23. Apparatus for joining overlapped sheets of material, at least one of which is thermoplastic, comprising (A) vibratory members having, at least in part, confronting working faces for engagement with opposite sides of the overlapped sheets,

(B) means for vibrating the working face of one of said members in the ultrasonic frequency range and in a plane substantially normal to the overlapped surfaces,

(C) means for simultaneously vibrating the working face of the other of said members in the low sonic frequency range, and

(D) feeding means operative to advance the overlapped sheets between said working faces of the vibratory members so that the overlapped sheets are simultaneously subjected to the low sonic and ultrasonic vibratory energy and joined together along their area of overlap.

24. Apparatus for joining overlapped sheets of material, at least one of which is thermoplastic, comprising (A) a vibrator being provided with a working face,

(B) mounting means supporting said vibrator,

(C) means for energizing said vibrator to thereby cause said working face to longitudinally vibrate in the ultrasonic frequency range,

(D) a vibratory pressure member mounted in opposed relationship to said vibrator and being provided with a working face, which in part, confronts the working face of said vibrator,

(E) means for vibrating the pressure member in the low sonic frequency range and in a direction sub- 17 stantially perpendicular to the working face of the ultrasonic vibrator to exert a clamping pressure on the overlapped sheets engaged between said faces of the vibrator and pressure member, and

(F) feeding means operative to advance the overlapped sheets between said working faces of the vibrator and pressure member so that the overlapped sheets are successively subjected to the clamping pressure and joined along the desired area of overlap.

25. Apparatus for joining together overlapped sheets of material, at least one of which is thermoplastic, comprising (A) force applying members having, at least in part,

confronting working faces for engagement with opposite sides of the overlapped sheets of material,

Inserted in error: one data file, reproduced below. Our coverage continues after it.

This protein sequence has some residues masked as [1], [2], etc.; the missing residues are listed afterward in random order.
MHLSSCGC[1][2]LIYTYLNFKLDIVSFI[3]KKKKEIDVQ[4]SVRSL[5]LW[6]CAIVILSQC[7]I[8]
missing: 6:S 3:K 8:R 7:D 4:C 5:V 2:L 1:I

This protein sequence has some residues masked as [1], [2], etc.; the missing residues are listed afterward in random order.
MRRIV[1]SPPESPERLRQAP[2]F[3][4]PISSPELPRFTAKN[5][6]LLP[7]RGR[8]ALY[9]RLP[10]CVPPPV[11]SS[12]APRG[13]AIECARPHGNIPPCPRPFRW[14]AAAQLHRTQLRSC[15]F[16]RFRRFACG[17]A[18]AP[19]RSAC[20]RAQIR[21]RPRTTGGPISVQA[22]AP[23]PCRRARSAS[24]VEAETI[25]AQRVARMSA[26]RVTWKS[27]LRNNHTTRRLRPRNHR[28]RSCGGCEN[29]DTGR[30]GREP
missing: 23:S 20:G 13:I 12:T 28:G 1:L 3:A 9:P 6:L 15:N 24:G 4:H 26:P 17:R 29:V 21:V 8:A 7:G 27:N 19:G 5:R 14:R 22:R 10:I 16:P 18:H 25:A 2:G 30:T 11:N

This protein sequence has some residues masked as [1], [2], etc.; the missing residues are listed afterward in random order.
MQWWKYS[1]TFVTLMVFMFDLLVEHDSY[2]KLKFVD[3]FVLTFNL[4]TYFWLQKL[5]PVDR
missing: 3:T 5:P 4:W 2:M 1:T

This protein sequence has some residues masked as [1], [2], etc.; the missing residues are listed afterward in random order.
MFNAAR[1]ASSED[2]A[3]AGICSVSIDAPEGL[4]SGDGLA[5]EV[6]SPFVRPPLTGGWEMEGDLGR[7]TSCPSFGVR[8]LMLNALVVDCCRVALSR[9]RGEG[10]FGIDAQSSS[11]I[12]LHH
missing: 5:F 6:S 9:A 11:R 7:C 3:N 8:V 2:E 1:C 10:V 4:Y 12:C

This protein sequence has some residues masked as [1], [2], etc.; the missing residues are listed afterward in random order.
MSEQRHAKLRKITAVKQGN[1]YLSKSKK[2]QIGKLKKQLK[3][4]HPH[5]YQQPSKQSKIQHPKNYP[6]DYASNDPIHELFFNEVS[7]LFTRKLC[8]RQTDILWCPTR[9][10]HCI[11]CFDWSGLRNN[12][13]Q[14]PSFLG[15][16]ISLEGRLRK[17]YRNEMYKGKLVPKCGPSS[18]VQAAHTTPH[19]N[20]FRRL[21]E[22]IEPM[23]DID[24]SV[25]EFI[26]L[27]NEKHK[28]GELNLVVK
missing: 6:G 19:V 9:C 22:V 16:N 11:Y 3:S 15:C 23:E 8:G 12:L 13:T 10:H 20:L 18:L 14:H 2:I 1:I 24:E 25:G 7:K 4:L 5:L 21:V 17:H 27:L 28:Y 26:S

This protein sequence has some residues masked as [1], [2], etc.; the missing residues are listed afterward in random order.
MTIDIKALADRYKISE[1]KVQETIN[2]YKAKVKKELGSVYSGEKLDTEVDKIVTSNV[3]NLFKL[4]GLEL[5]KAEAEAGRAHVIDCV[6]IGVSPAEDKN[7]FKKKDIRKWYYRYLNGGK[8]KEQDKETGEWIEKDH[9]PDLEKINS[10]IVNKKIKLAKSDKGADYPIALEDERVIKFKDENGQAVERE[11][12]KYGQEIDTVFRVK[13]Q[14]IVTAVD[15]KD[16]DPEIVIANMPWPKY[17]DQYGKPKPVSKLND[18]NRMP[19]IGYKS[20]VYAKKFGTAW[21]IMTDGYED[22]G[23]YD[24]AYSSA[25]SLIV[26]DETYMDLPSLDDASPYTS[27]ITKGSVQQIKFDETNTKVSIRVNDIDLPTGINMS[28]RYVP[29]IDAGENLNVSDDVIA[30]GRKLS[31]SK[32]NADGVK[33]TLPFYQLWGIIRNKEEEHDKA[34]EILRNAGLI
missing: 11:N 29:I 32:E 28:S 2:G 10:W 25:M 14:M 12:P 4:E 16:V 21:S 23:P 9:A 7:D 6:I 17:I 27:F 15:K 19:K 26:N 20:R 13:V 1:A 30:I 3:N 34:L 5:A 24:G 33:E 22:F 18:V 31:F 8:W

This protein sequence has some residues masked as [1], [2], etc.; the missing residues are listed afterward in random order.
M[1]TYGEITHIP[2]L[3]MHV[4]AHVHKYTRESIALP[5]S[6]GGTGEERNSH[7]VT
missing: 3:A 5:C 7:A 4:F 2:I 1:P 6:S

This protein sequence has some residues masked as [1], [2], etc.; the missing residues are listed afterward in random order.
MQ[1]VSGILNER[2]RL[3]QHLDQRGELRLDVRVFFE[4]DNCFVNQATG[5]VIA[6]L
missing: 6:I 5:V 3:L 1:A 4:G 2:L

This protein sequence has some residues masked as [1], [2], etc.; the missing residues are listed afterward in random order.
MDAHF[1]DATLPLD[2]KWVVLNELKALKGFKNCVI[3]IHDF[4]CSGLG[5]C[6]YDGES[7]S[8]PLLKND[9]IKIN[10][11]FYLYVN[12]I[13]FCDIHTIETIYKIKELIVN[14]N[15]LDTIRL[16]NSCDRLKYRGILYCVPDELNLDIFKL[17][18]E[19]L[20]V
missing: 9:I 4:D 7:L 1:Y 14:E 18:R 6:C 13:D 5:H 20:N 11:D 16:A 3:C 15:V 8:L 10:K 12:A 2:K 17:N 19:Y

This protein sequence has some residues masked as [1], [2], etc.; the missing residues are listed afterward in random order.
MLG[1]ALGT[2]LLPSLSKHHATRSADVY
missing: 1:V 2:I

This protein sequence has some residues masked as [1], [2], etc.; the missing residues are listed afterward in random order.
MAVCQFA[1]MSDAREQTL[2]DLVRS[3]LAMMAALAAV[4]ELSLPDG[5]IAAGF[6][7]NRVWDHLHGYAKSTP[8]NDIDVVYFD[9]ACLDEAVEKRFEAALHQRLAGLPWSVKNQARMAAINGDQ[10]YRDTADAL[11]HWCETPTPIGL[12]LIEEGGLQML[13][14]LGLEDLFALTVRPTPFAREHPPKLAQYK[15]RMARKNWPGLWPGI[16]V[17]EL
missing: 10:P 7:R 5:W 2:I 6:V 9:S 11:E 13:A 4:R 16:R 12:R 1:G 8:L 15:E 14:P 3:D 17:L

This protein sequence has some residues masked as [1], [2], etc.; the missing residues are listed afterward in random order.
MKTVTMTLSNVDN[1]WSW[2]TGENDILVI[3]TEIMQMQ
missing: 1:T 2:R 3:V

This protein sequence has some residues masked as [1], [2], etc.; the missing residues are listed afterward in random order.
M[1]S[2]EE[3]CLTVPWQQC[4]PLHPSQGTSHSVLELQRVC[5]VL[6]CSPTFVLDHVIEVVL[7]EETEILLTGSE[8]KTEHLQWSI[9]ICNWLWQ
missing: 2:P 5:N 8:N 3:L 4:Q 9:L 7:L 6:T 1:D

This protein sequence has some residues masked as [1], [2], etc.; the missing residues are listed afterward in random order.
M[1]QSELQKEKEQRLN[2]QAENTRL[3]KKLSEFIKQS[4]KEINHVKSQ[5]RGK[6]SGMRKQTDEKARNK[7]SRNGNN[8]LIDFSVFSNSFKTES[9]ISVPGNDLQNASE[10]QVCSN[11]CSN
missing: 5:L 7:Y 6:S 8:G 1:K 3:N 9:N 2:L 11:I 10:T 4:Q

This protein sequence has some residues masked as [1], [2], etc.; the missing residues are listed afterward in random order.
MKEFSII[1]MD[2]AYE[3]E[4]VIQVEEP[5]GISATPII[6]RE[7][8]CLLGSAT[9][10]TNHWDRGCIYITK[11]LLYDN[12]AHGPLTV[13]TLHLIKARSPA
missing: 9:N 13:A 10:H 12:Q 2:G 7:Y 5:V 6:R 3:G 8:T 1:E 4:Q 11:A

(B) means for maintaining the working face of one of said members in continuous engagement with one side of the overlapped sheets,

(C) means for simultaneously vibrating the working face of the other member at frequencies in the 10W sonic and ultrasonic range, and

(D) feeding means operative to advance the overlapped materials between said working faces of the vibratory members so that the overlapped sheets are simultaneously subjected to the low sonic and ultrasonic vibratory energy and joined together along the desired area of overlap,

26. Apparatus for joining together overlapped sheets of material, at least one of which is thermoplastic, comprising (A) vibratory members having, at least in part, confronting working faces for engagement with opposite sides of the overlapped sheets,

(B) means for simultaneously vibrating the working face of one of said members at frequencies in the low sonic and ultrasonic range,

(C) means for simultaneously vibrating the working face of the other of said members in the low sonic frequency range, and

(D) feeding means operative to advance the overlapped materials between said working faces of the vibratory members so that the overlapped materials are simultaneously subjected to the low sonic and ultrasonic vibratory energy and joined together along the desired area of overlap.

27. Apparatus for joining overlapped sheets of material,

at least one of which is thermoplastic, comprising (A) vibratory members having, at least in part, confronting working faces for engagement with opposite sides of the overlapped sheets,

(B) means for simultaneously vibrating the working faces of each of said members at frequencies in the low sonic and ultrasonic range, and

(C) feeding means operative to advance the overlapped sheets between said working faces of the vibratory members so that the overlapped materials are simultaneously subjected to the low sonic and ultrasonic vibratory energy and joined together along the desired area of overlap.

References Cited UNITED STATES PATENTS 2,946,120 7/1960 Jones et al. 29-470 3,022,814 2/1962 Bodine 156-73 3,146,141 8/1964 Woodland 156-73 3,308,003 3/1967 Deans 156-580 3,294,616 12/1966 Linsley et al 156-580 EARL M. BERGERT, Primary Examiner.

D. J. FRITSCH, Assistant Examiner.

U.S. Cl. X.R. 156-580

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Referenced by
Citing PatentFiling datePublication dateApplicantTitle
US3728183 *Mar 19, 1971Apr 17, 1973Eastman Kodak CoMethod of and apparatus for ultrasonic splicing
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US4534819 *Nov 28, 1983Aug 13, 1985Springs Industries, Inc.Woven textile fabric having an ultrasonically cut and sealed edge and apparatus and process for producing same
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Classifications
U.S. Classification156/73.4, 100/33.0PB, 228/1.1, 156/580.1
International ClassificationB29C65/02, B29C65/08, B29C65/00
Cooperative ClassificationB29C65/02, B29C66/3452, B29C2793/0045, B29C66/91, B29C66/92, B29C66/81429, B29C66/929, B29C66/845, B29C66/8226, B29C66/8161, B29C66/90, B29C66/1122, B29C66/93, B29C65/088, B29C66/80, B29C66/21, B29C65/08, B29C66/73521, B29C66/43
European ClassificationB29C66/73521, B29C66/3452, B29C66/8161, B29C66/21, B29C66/43, B29C65/02, B29C66/80, B29C66/90, B29C65/08, B29C66/1122, B29C65/08F